(549) Ianthia cyanura rufilata.
The Red-Flanked Bush-Robin.
Nemura rufilatus Hodgs., P. Z. S., 1845, p. 27 (Nepal). Ianthia rufilata. Blanf. & Oates, ii, p. 106.
Vernacular names. Mangzhil-pho (Lepch.).
Description.— Adult male. Lores, a line next the bill and round the eye black; forehead, a short broad supercilium, rump, upper tail-coverts and lower wing-coverts bright ultramarine-blue; upper plumage, sides of head, neck and breast deep purplish blue, almost black on breast and meeting across throat; wings like the hack; tail-feathers brown edged with deep blue; centre of chin, throat and upper breast white ; lower breast and abdomen ashy-white, purer on centre of abdomen, vent and under tail-coverts ; flanks orange-chestnut; under wing-coverts and axillaries white.
Colours of soft parts. Iris brown; bill black; legs and feet dark brown.
Measurements. Total length about 155 mm.; wing 79 to 86 mm.; tail 57 to 61 mm.; tarsus about 25 mm.; culmen 10 to 11 mm.
Female. Upper plumage rufous olive-brown ; the wing-feathers edged with rufous; lores and a faint ring round the eye paler and there are also faint traces of a bluish supercilium; rump dull greenish blue; tail dark brown, the feathers edged with blue; chin and throat white ; sides of head and neck, breast and flanks olive-brown, changing to albescent on centre of abdomen, vent and under tail-coverts ; centre of flanks orange-chestnut.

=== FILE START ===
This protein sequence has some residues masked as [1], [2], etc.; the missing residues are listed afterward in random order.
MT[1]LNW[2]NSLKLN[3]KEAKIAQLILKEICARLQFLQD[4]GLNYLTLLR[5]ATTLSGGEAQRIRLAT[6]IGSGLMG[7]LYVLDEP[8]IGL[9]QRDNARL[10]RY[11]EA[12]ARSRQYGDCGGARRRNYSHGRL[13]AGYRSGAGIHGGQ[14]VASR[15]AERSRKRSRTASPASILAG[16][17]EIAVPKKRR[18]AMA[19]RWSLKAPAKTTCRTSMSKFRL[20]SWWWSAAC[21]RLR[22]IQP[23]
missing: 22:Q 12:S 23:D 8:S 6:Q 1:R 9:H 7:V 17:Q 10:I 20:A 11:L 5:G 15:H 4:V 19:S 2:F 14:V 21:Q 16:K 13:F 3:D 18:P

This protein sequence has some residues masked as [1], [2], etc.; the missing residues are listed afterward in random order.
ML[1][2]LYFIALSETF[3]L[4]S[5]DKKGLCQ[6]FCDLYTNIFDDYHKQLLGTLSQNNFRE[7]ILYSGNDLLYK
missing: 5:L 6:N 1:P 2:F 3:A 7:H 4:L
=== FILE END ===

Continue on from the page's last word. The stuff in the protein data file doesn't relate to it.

Colours of soft parts. Iris brown; bill dark brown, lighter at the base; legs pale brown to dark brown.
The nestling is brown above, each feather tipped with black and with a pale central streak; below white, more or less suffused with fulvous and the feathers margined with black.
Distribution. Nepal, Sikkim, the Hills North and South of the Brahmaputra, Chin and Kachin Hills, Shan States, N. Siam and Yunnan,
Nidification. The nest and eggs of this bird have apparently never been taken, but they are not likely to differ from those of the better-known race from the North-West of India. It is known to breed about Darjiling at 8,000 to 10,000 feet, and probably breeds throughout its range from the middle of May to the end of June up to some 14,000 feet. It does not, I think, ever breed in the hills South of the Brahmaputra, though it is a common winter visitor to them.
Habits. The Bed-flanked Bush-Robin is found in Summer between 7,000 and 16,000 feet, and in winter down to 5,000, but not often below this. The birds of this genus are forest-birds, haunting both pine and evergreen forests, providing they have sufficient undergrowth and they are especially fond of open spaces surrounded by cover. Here they flit about from ground to bush and from bush to ground very like the common Robin on the continent of Europe. They are not shy birds and will hunt about in front of one for insects provided no noise or abrupt movement is made. Whitehead syllabifies the call-note as "prot" and answer as " tee,' both notes being used by either sex.